A driverless Cruise car with no passengers got stuck in wet concrete at a construction site in San Francisco on Tuesday, SFGATE first reported.
Photos by local resident Paul Harvey show the front wheels of the vehicle sunk into the concrete on Golden Gate Avenue.
“It thinks it’s a road and it ain’t because it ain’t got a brain and it can’t tell that it’s freshly poured concrete,” Harvey told SFGATE.
Construction cones had been used to mark off the site and workers stood with flags at each end of the block, Rachel Gordon, a spokesperson for the San Francisco Department of Public Works, told The New York Times. She added that Cruise would have to pay for the affected portion of the road to be repaved.
A Cruise spokesperson told SFGATE that staff removed the vehicle from the concrete.
“I thought it was funny,” Harvey told The Times. “I was kind of pleased because it illustrated how creepy and weird the whole thing is to me.”
This came just days after the California Public Utilities Commission gave autonomous-vehicle companies Cruise, owned by General Motors, and Waymo, owned by Google, the go-ahead to offer fare-charging driverless rides in San Francisco at any hour of day.
This greatly expands Cruise’s operations in the city. Prior to that, Cruise could only offer fare-charging driverless rides from 10 p.m. to 6 a.m., or at any time of day with a safety driver present.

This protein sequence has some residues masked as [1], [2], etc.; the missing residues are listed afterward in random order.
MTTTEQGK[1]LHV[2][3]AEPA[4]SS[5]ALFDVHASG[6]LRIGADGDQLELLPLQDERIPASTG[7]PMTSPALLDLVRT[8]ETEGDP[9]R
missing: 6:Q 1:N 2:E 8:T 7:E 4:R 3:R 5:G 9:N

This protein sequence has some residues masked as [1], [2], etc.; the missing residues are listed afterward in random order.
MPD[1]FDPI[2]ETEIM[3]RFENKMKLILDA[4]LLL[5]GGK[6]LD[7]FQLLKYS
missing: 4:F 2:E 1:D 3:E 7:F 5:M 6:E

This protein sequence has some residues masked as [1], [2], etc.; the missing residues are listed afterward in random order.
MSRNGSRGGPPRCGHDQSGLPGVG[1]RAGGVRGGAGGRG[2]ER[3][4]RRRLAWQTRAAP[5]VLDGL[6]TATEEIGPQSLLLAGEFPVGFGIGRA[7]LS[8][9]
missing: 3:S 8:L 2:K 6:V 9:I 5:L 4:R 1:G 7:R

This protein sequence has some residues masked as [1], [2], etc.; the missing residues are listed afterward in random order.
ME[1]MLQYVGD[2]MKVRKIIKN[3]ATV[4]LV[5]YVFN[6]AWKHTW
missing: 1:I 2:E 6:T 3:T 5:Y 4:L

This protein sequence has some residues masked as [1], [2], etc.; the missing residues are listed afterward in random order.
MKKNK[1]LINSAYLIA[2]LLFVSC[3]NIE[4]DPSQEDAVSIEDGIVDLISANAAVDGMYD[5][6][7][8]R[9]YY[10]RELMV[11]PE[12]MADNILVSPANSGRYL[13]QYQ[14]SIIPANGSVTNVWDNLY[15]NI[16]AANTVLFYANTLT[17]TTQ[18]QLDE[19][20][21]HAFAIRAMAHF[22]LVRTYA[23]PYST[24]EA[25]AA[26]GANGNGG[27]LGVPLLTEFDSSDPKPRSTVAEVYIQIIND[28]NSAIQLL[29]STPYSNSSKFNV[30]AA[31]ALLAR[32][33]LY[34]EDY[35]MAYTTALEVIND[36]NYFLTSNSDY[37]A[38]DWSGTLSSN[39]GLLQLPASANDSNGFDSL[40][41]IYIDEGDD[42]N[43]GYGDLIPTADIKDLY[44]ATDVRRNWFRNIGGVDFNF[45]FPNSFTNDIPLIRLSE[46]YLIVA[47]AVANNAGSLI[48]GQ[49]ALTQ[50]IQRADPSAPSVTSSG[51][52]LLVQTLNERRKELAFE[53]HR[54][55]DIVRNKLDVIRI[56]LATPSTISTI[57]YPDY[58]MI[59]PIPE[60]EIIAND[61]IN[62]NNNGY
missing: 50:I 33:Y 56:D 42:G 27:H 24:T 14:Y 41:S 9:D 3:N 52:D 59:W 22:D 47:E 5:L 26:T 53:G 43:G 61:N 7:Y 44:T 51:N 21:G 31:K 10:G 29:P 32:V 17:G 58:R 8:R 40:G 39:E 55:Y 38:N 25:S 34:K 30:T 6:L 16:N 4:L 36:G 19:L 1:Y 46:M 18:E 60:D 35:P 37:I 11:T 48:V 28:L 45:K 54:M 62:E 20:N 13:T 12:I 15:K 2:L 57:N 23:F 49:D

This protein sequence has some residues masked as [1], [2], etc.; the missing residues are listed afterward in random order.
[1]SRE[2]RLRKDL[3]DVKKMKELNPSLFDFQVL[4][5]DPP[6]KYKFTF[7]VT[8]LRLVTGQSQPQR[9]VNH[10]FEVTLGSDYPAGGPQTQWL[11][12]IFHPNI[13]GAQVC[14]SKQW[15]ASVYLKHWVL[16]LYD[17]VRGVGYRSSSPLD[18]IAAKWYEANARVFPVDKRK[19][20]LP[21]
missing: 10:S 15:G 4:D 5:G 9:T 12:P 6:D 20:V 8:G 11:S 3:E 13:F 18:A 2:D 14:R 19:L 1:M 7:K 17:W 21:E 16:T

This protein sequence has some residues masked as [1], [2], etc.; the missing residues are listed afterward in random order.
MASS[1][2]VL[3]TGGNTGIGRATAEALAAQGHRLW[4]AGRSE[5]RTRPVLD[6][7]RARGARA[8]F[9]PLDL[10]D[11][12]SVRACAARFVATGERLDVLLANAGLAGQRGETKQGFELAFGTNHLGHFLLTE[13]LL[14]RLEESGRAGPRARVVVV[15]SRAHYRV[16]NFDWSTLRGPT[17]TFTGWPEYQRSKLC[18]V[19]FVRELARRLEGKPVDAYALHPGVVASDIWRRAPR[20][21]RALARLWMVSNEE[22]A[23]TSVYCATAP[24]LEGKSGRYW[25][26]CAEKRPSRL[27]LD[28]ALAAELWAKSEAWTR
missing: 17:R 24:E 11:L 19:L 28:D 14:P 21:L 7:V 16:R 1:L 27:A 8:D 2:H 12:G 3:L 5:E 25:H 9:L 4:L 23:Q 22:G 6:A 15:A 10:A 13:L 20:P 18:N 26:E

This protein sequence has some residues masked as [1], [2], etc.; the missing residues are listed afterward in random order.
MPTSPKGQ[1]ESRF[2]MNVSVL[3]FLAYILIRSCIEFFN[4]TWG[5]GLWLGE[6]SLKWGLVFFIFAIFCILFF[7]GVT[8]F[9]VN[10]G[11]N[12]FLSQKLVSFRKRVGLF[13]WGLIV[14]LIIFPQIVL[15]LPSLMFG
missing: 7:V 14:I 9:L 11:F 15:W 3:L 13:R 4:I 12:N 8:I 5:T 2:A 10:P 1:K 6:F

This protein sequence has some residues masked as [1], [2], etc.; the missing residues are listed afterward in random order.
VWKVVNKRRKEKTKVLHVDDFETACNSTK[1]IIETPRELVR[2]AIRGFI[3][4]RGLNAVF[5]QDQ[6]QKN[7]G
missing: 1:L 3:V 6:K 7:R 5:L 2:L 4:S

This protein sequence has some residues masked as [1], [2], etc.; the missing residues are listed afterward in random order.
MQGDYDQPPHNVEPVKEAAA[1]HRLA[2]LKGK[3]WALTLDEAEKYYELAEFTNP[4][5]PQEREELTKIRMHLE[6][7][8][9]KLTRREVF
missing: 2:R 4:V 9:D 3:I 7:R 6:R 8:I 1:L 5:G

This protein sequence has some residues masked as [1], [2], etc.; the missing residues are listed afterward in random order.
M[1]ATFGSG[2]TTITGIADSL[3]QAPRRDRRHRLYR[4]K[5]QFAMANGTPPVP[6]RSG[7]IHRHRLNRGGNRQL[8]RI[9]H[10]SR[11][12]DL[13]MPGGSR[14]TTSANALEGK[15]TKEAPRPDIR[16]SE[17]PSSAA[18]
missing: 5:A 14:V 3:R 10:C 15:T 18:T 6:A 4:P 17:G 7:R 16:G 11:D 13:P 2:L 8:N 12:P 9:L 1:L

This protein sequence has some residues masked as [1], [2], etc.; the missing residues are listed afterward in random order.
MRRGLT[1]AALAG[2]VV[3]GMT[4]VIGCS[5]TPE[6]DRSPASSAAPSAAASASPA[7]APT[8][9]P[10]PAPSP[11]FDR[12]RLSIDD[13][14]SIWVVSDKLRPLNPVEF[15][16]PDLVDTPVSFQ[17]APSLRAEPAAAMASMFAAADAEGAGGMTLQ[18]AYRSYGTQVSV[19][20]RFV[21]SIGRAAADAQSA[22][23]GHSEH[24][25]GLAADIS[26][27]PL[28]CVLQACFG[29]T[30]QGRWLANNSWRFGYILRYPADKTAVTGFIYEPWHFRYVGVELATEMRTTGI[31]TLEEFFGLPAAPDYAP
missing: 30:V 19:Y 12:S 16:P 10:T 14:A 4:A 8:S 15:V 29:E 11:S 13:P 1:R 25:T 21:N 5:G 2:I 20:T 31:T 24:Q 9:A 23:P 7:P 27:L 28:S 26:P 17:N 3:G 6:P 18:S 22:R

The CPUC decision has sparked concerns about the impacts driverless robotaxis could have on public safety, such as blocking access for emergency services.
Gordon told The Times that some Cruise vehicles had driven onto fire hoses or “just stopped in the middle of the road.” Last week a group of about 10 cars created a traffic jam when they all stalled on a street, which Cruise attributed to “delayed connectivity” caused by a festival.
City Attorney David Chiu on Thursday filed an administrative motion asking the CPUC to halt its approval of Cruise and Waymo’s commercial expansion in San Francisco while the city seeks a rehearing of the decision.
A rise in commercial AVs in San Francisco would “inevitably lead to an increase in traffic congestion and the number of dangerous incidents,” Chiu’s office said in a press release.
“We have seen that this technology is not yet ready, and poor AV performance has interfered with the life-saving operations of first responders,” Chiu said in a statement. “San Francisco will suffer serious harms from this unfettered expansion, which outweigh whatever impacts AV companies may experience from a minimal pause in commercial deployment.”
Cruise and Waymo did not immediately respond to requests for comment, send outside regular US working hours.